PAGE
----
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Experimental Disc Herniation in the Rat Causes Downregulation of Serotonin Receptor 2c in a TNF-dependent Manner.

Journal article
Authors Jonsson Daniel
Oscar Finskas
Yuki Fujioka
Anders Ståhlberg
Kjell Olmarker
Published in Clinical Orthopaedics and Related Research
Volume 473
Issue 6
Pages 1913-1919
ISSN 0009-921X
Publication year 2015
Published at Institute of Biomedicine, Department of Pathology
Sahlgrenska Cancer Center
Institute of Biomedicine, Department of Medical Biochemistry and Cell Biology
Pages 1913-1919
Language en
Subject categories Neuroscience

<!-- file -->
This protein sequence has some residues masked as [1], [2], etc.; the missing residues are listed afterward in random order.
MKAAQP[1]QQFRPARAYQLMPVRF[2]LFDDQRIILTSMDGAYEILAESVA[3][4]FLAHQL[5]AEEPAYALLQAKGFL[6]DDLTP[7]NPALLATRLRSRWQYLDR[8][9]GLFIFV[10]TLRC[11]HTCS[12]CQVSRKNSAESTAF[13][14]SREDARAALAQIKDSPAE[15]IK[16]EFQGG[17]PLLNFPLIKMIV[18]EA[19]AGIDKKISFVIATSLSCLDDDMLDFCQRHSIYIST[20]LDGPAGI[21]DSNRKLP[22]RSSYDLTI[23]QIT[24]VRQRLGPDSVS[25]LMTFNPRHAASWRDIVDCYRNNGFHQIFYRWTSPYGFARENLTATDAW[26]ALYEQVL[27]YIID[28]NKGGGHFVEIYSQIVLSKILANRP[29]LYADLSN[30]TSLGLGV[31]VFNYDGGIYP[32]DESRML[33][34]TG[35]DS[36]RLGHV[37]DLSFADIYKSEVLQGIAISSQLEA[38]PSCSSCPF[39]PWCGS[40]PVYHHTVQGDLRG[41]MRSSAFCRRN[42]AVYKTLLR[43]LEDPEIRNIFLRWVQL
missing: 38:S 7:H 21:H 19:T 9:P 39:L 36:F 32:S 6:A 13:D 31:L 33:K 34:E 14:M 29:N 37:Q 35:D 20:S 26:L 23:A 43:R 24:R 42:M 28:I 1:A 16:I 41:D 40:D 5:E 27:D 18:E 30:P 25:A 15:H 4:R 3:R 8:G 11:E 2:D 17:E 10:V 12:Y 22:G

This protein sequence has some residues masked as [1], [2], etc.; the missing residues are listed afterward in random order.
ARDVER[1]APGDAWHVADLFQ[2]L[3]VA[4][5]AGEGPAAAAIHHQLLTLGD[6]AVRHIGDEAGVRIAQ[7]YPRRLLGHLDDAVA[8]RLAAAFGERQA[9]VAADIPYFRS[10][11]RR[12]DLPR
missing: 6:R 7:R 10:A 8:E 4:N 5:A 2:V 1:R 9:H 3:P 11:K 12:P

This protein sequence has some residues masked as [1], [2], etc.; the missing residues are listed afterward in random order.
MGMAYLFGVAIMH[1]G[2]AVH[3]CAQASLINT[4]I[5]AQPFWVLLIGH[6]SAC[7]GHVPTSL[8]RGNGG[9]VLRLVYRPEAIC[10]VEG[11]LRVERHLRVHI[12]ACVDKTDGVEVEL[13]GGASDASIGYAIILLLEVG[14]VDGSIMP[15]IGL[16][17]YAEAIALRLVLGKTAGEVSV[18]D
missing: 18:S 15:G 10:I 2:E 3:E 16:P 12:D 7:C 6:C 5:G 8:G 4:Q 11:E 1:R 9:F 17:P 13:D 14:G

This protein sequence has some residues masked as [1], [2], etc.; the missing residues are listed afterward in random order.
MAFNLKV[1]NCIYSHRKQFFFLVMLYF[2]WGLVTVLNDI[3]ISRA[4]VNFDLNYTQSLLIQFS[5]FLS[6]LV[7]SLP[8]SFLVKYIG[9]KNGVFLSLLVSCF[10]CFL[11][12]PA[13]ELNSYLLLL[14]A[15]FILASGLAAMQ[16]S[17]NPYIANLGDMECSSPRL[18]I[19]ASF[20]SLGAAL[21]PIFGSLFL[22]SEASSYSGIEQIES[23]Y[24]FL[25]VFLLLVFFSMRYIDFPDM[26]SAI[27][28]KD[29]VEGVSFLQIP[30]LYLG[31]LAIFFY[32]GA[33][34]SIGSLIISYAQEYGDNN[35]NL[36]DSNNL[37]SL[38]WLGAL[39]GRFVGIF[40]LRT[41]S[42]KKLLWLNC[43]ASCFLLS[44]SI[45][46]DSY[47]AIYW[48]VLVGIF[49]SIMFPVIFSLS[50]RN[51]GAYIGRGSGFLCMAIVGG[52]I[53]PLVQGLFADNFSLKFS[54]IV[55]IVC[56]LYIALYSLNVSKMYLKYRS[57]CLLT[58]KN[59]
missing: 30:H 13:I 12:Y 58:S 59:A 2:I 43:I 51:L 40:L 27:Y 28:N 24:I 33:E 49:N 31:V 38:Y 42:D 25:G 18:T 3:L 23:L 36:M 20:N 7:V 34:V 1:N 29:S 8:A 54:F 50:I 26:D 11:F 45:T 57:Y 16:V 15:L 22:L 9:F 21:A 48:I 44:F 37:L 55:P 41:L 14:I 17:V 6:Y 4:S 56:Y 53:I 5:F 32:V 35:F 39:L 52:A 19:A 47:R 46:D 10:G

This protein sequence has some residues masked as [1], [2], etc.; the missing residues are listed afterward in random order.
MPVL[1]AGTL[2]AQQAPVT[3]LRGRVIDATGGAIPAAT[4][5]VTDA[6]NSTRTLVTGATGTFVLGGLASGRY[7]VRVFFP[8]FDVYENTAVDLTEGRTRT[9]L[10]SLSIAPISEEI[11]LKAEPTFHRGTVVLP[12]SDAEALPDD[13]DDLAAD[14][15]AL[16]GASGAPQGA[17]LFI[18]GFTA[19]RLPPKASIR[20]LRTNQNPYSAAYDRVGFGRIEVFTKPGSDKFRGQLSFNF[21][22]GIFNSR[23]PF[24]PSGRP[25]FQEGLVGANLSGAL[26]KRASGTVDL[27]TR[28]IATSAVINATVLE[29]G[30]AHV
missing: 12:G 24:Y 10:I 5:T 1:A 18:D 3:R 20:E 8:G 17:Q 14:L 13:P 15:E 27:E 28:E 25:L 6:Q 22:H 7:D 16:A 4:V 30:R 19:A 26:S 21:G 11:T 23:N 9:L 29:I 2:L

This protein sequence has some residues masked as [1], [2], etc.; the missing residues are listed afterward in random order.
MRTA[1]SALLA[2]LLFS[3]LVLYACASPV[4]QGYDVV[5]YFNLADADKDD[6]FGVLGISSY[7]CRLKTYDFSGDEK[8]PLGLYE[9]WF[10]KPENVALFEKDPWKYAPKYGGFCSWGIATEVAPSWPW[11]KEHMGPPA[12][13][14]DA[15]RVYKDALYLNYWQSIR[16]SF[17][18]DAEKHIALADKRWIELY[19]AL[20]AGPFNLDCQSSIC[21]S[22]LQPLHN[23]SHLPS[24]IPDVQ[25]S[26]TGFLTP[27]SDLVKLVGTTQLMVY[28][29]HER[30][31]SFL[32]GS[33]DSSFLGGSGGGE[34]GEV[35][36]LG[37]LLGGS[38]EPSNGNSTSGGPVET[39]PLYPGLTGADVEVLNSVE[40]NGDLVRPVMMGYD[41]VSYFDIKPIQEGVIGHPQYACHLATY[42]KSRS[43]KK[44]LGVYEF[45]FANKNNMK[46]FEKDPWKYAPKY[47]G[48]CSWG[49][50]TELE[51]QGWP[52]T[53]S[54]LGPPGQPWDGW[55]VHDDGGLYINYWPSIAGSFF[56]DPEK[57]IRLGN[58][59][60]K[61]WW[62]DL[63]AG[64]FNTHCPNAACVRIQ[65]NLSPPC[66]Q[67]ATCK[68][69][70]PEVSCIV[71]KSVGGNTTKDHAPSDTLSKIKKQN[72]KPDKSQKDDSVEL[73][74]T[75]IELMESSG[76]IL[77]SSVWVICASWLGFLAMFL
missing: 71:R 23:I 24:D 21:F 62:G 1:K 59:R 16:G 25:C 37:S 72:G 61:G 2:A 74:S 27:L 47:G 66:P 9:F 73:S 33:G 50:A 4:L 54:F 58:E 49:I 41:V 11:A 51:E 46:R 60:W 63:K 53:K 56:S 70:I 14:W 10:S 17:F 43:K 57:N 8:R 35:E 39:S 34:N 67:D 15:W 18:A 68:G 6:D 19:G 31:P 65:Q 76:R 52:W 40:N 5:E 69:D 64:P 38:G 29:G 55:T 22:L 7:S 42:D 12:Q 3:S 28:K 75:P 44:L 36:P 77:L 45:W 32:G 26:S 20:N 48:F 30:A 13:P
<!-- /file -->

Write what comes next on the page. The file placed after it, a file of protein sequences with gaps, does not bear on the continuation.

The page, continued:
Background During recent decades, the knowledge of the pathophysiology of disc herniation and sciatica has drastically improved. What previously was considered a strict biomechanical process is now considered a more complex interaction between leaked nucleus pulposus and the tissue in the spinal canal. An inflammatory reaction, with tumor necrosis factor (TNF) playing an essential role, has been demonstrated. However, the exact mechanisms of the pathophysiology of disc herniation remain unknown. Questions/purposes In this study we use an animal model to investigate (1) if and/or how experimental disc herniation affects gene expression in the early phase (24 hours postsurgery) in the dorsal root ganglion; and (2) if TNF inhibition can reduce any observed changes. Methods A rat model of disc herniation was used. Twenty rats were evenly divided into four groups: naïve, sham, disc herniation, and disc herniation with TNF inhibition. The dorsal root ganglion of the affected nerve root was harvested 24 hours after surgery and analyzed with a TaqMan Low Density Array® quantitative polymerase chain reaction assay. Gene expression levels in sham were compared with disc herniation to assess question 1 and disc herniation to disc herniation with TNF inhibition to assess question 2. Results Experimental disc herniation caused a decrease in the expression of the serotonin receptor 2c gene (p = 0.022). TNF inhibition was found to reduce the observed decrease in expression of serotonin receptor 2c (p = 0.037). Conclusions Our results suggest that a decrease in the expression of the serotonin receptor 2c gene may contribute to the pathophysiology of disc herniation. Further research on its involvement is warranted. Clinical Relevance This pilot study gives a brief insight into cellular changes that may contribute to the pathophysiology of disc herniation. This knowledge may contribute to the development of more and better treatment options for patients with disc herniation and sciatica.

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